In St. Petersburg, Russia, in mid-December, the sun does not rise until ten, and it sets barely five hours later. In the waning days of 1916, all of Russia finds itself on the brink of a still more appalling darkness. The casualties of a disastrous war line the streets. As the wealthy savor their pastries and wines, the narod --- the ordinary people --- face starvation. In the palace of Tsar Nicholas, Aleksei, the hemophiliac heir to the throne, lies helpless as internal bleeding threatens his life. The once-mighty Romanov dynasty that has ruled Russia for three hundred years labors to stave off collapse.
In their struggle to save their son and their empire, the Tsar and Tsaritsa turn to an improbable savior, an illiterate monk with insatiable appetites for women and alcohol --- and preternatural powers of prophecy and healing. The monk, Grigori Effimovich Rasputin, survives today as one of history’s strangest figures; his deeds and violent death have entered the realm of legend. Now, in a gripping novel of suspense, mysticism, and forbidden romance, Robert Alexander tells the story of an almost forgotten woman, Maria Rasputina, a willful, compassionate eighteen-year-old girl. To her, Rasputin is more than a baffling mixture of holiness and hedonism, more than the man who holds the fate of the Romanovs in his rough, unwashed hands. He is her father.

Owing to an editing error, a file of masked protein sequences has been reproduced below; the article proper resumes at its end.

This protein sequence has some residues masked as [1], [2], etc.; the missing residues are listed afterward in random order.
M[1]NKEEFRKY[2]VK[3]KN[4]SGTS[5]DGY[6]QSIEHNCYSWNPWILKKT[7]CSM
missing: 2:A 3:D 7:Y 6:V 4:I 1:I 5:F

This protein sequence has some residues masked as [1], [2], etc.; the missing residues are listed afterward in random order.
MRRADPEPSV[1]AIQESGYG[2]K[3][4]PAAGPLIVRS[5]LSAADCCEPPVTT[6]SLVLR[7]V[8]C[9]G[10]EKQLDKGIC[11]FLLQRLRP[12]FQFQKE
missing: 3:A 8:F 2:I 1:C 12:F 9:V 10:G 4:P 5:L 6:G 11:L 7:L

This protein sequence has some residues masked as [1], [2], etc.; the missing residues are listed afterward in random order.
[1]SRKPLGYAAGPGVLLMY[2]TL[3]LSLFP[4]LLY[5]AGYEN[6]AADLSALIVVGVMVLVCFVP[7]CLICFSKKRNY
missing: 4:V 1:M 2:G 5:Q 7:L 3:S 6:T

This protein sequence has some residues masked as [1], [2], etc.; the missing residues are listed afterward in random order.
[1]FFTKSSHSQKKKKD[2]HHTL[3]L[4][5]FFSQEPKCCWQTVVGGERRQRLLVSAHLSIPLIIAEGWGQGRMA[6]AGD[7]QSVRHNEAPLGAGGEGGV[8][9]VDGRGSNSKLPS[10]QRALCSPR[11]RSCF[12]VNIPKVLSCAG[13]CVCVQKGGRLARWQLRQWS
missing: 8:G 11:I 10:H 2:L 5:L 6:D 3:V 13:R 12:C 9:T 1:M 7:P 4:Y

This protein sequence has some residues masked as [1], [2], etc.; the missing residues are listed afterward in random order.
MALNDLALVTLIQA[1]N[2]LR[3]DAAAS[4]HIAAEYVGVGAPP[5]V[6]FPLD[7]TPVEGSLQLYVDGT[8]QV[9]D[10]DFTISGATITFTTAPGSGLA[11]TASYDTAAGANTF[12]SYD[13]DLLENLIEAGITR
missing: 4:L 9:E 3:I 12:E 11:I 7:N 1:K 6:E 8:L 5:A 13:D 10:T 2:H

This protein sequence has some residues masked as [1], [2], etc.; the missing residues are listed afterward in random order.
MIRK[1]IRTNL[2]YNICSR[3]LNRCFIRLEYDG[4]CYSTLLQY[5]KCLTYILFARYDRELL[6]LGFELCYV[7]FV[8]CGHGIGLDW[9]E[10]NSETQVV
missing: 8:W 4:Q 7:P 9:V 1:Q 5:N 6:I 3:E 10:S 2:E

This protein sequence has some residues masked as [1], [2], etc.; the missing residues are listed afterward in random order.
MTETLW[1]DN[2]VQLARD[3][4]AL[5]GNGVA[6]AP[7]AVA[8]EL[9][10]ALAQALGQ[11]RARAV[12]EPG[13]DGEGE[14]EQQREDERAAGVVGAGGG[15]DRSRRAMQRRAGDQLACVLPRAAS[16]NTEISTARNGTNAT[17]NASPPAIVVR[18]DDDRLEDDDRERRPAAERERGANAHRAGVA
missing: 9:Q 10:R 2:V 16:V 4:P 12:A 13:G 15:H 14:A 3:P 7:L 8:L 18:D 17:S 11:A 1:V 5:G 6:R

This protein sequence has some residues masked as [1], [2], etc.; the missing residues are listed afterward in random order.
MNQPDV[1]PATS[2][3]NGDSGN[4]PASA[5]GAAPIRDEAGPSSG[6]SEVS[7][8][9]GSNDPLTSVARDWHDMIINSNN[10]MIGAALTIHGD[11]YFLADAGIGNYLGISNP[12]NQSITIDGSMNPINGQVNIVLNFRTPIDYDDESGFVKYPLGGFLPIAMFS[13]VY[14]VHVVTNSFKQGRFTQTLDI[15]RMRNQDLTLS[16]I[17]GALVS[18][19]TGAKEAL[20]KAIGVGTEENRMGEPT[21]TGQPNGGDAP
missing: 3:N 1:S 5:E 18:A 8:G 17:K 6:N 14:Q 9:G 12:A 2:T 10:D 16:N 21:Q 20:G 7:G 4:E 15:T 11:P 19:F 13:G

Alexander’s novel tells of the last week of Rasputin’s life, a time when, Maria says, she learned everything she knows about her father. Through Maria’s recollections, history’s mad monk emerges in a deftly drawn portrait, one in which saintliness and debauchery become almost impossible to distinguish. With sorrow and amazement, Maria recalls her father’s astonishing inner contradictions. She